The University of California on Friday released a draft report about the system's police protocols and policies related to campus protests. It offers 50 recommendations on how the university should respond to future campus demonstrations, saying that some administrators and police officers need to shift away from a primary focus on maintaining order and that some protesters need to take more responsibility for the ramifications of their actions.
Mark G. Yudof, president of the 10-campus system, asked for the review after the police and students clashed last fall on the university's Berkeley and Davis campuses. The incidents included the pepper-spraying of student protesters at Davis in November, an episode that became a viral video phenomenon and a rallying point for the Occupy movement that spread from Wall Street to college campuses. A separate report released last month about the Davis incident highlighted a series of missteps by police officers and campus administrators that culminated in what the report called a "critically flawed" and unauthorized police action.
The report released on Friday is intended to be a look forward, identifying best practices to use in the future, rather than a look back at any of the specific incidents of last fall. Mr. Yudof asked Charles F. Robinson, the system's vice president and general counsel, and Christopher F. Edley Jr., dean of Berkeley's law school, to review the system's policies and practices related to demonstrations and civil disobedience. The goal, the report says, was to identify practices that facilitate free expression, robust discourse, and vigorous debate while protecting the health and safety of students, faculty, staff, police, and the public.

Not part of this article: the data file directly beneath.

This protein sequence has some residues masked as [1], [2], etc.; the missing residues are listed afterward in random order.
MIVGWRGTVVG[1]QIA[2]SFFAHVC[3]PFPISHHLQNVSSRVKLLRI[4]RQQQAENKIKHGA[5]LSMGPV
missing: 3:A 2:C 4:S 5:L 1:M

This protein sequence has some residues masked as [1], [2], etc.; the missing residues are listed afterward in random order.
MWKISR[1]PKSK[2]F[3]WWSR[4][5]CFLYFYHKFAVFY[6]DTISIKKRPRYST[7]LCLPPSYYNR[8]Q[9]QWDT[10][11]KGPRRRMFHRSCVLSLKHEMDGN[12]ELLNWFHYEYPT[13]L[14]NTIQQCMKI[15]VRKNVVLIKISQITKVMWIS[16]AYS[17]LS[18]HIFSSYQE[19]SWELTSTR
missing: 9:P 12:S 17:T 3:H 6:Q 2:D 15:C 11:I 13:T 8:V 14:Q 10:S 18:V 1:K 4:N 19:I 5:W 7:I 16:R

"For some campus administrators and police, this will require a substantial shift away from a mind-set that has been focused primarily on the maintenance of order and adherence to rule and regulations," the report states. "For some protesters, this will require taking more responsibility for their activities as well, including by educating themselves about protest-related rules and considering the impact acts of civil disobedience can have on others in the campus community."
The university is collecting public comments about the draft document through May 25 and plans to issue a final report by late June.
The report makes recommendations in nine areas: civil-disobedience challenges; relationship building; role definition and coordination; hiring and training; communications with protesters; response during events; documenting activity during demonstrations; post-event review; and how campus leaders should work to put the report's recommendations in place. Many recommendations suggest ways to communicate more clearly, improve coordination among different groups of people on a campus, build trust and understanding, and amend policies to make them more explicit and provide a better framework to guide responses.